Weekly Local Biography

  Steve Hallam


The founder of the Rejoice Urban Development Project is Englishman Steve Hallam, from Cheshire. Steve has spent a lifetime in service to humanity in one way or another, so the fact that he has continued to do so in Thailand should perhaps come as no surprise. However, unlike many who have come to Chiang Mai to help the less fortunate, he is doing this as a personal commitment, not as one to a god or as part of a religious belief. He left a successful business in the UK, saying, “Life is more than collecting money. It was time to pay back.”

He was born in Macclesfield in Cheshire, the only son of a career Post office worker. As far as the family was concerned, Steve would also join the post office, and so when he was 16 years old he followed his father into the postal service, starting as a motorcycle delivery boy. Steve did not mind this at all. Like most 16 year olds, to be given a motorcycle to ride was a dream come true.

However, Steve had another dream. This involved working with people, and he harboured the notion of going into medicine or the police force. His hero was in the TV series Fabian of the Yard. Those dreams were, however, a little way off yet.

When he turned 18, the post office asked for the motorcycle to be returned and he had the choice of either becoming a postman, or work behind the counter. Neither appealed. He looked at the police force, but he was too young at 18 to be accepted; however, he found he would be accepted as a nurse, so leaving postage stamps aside, he stamped his mark in nursing, emerging after three years as an SRN (State Registered Nurse), and with an SRN girlfriend, whom he wanted to marry.

Life can have some strange turnings, and Steve’s has had some. The young couple applied for a loan so they could buy a house, to then find that SRN’s did not qualify for a mortgage! Not even with their combined incomes. However a policeman, even a probationary constable, qualified for a rental allowance which could be used to pay a mortgage. At that point, Steve Hallam made up his mind to follow Fabian to Scotland Yard!

He spent the next two years pounding the beat and then applied to join the Criminal Investigation Department. He was accepted and sent to Scotland Yard for detective training. Steve ‘Fabian’ Hallam was on his way!

He progressed through the police force, ending up with the regional crime squad, working on murder enquiries, a posting that covered a ten-year span. This kind of police work is demanding. “You were never at home,” said Steve. This did not do wonders for his marriage. “The irony of it all was that I joined the police force to get married, but the police (work) finally broke it!”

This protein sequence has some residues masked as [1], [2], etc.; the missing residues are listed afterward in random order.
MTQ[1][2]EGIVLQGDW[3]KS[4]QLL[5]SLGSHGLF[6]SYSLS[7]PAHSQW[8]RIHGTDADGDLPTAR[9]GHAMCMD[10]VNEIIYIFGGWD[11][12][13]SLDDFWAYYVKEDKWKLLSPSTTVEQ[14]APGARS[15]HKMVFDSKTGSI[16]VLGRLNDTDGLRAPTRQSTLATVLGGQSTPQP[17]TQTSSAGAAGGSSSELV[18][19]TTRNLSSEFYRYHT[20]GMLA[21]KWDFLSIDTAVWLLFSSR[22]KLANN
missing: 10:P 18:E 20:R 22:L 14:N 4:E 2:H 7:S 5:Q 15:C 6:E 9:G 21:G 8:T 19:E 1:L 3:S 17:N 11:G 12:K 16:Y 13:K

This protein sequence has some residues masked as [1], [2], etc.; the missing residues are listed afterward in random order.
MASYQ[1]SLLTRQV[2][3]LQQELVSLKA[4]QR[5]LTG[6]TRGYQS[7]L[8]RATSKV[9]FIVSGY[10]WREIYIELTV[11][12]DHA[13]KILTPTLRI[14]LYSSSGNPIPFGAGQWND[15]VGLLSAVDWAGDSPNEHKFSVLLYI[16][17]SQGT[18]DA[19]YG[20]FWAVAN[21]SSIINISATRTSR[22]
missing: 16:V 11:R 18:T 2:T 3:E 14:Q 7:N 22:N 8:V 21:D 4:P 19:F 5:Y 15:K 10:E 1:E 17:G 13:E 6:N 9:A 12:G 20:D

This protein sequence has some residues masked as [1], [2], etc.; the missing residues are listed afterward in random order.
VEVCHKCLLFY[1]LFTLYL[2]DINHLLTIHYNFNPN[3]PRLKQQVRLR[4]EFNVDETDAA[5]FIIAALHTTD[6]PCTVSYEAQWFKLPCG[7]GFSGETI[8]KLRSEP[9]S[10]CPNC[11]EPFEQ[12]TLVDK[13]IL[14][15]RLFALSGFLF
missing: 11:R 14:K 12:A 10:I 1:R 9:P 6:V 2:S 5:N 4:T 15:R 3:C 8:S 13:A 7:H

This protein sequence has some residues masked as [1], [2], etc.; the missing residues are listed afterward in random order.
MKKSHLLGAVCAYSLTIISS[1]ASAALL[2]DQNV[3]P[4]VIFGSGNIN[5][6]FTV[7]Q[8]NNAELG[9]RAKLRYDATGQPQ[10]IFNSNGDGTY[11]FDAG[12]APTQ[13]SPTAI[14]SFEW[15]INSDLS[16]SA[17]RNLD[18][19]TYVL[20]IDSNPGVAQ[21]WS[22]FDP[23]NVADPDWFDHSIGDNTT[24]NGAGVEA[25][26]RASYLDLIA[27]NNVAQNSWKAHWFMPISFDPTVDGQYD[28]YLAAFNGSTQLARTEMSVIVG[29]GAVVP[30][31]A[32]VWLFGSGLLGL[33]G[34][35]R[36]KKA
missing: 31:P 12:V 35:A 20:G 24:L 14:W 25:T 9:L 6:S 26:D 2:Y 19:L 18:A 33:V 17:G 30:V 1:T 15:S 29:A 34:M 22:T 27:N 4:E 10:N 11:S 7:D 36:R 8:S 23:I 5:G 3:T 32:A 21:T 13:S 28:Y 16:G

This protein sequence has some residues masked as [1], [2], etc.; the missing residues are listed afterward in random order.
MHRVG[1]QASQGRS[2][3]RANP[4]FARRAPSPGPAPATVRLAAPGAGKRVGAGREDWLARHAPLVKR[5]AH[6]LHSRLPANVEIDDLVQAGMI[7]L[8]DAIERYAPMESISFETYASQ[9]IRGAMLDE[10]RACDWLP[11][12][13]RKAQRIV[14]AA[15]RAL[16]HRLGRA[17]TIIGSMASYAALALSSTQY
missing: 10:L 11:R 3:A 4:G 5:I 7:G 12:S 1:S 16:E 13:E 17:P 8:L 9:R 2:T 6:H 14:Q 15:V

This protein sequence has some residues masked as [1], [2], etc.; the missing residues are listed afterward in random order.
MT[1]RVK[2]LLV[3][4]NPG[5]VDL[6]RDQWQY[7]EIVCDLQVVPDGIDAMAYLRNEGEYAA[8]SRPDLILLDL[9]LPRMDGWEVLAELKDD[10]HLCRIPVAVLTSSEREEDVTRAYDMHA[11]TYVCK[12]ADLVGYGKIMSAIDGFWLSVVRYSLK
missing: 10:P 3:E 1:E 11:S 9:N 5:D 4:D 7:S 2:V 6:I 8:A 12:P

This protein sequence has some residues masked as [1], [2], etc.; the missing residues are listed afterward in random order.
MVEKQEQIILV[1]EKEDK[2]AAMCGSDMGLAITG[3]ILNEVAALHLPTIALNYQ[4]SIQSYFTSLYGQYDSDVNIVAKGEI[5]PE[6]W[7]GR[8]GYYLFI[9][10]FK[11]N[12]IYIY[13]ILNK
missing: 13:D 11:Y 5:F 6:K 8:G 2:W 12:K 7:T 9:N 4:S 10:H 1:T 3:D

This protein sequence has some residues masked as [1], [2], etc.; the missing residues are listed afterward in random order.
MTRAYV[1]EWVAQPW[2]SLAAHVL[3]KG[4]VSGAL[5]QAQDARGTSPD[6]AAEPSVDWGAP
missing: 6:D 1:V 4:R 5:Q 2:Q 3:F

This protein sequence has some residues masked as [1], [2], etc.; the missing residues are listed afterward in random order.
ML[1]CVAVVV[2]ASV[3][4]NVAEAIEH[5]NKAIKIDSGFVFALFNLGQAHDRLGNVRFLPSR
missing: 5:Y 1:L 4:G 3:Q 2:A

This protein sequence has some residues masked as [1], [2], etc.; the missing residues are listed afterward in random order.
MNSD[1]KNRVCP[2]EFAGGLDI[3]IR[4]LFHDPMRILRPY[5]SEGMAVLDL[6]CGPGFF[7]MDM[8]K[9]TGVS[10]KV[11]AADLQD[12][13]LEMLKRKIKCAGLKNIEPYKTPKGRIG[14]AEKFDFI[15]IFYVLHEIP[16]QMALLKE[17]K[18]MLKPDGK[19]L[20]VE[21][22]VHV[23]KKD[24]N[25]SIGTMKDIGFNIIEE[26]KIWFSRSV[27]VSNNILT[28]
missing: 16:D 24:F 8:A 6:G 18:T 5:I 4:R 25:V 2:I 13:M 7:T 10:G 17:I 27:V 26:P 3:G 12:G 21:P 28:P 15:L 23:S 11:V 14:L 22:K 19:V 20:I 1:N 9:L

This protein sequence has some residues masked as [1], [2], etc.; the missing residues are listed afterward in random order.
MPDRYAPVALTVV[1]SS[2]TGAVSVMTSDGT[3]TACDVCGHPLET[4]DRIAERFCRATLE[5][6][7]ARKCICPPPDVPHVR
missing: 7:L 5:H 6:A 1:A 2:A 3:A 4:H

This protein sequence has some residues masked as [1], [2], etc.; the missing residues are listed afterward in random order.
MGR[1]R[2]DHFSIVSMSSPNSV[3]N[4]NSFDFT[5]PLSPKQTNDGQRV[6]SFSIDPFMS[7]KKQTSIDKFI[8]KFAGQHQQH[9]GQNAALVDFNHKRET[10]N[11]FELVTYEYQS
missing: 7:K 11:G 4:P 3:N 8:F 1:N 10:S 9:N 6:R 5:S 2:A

He looked at his options again. One was to go back into uniform, another was to leave. “I was getting burnt out, so I got out and formed my own security company.” This was 1977 and the UK economy was burgeoning. “Banks would ring you up, begging you to borrow money,” Steve said. In this climate, and with his connections, Steve and his security company did well. He was joined by his cousin, also recently divorced, and the two of them oversaw a rapidly growing company. “We were just collecting money,” said Steve simply.

They also spent the money on items such as overseas cruises, and then they decided on a holiday to India and to look at the Taj Mahal. They saw more than the famous monument. “I saw kids scrabbling in rubbish dumps for food.” It was at that point they decided it was time to pay back.

The decision was to get rid of everything in the UK and help in some way with the AIDS problem in India as carers. Steve spoke to the British Foreign Office about the proposed move and was asked did he have a second choice, as the FO did not feel that India in those days was safe for expats. They did have a second choice, Thailand, and so arrived in the Kingdom.

They went to Pattaya and saw the late Fr. Raymond Brennan of Pattaya Orphanage who advised them that certainly there was an AIDS problem, but the sufferers did not remain there, but went back to their home villages up country to be cared for.

The next step was Bangkok and contact with the Catholic Church saw Steve and his cousin being involved in the setting up of a hospice in Pathum Thani, and then joining Fr. Joe Meier in Klong Toey to set up a 30 bed hospice there. “We were it. We were the staff,” said Steve, devoting five years of his life to the unfortunates from the slums.

Eventually their money ran out and with the economic crash of 1997, it became easier to find people to work as carers and so Steve and his cousin came to Chiang Mai.

“We came up to start our own hospice. We had no money, but we had contacts in the funding agencies, but up here we found that the AIDS patients were staying at home with their families. A hospice wasn’t needed, but a home care system was.”

So the Rejoice Urban Development Project came to be. The name ‘Rejoice’ did not have any religious significance, but came from the young lady who used to be the ‘Rejoice’ girl on the hair shampoo adverts! There are stranger reasons for names, no doubt, but the project has a nice ‘sheen’ to it, and is now formally recognised as a foundation in the UK, with application pending in Thailand. Steve’s vision cares for 150 children a week and provides medicines and scholarships for children infected and affected by AIDS.

Fabian of the Yard has come a long way!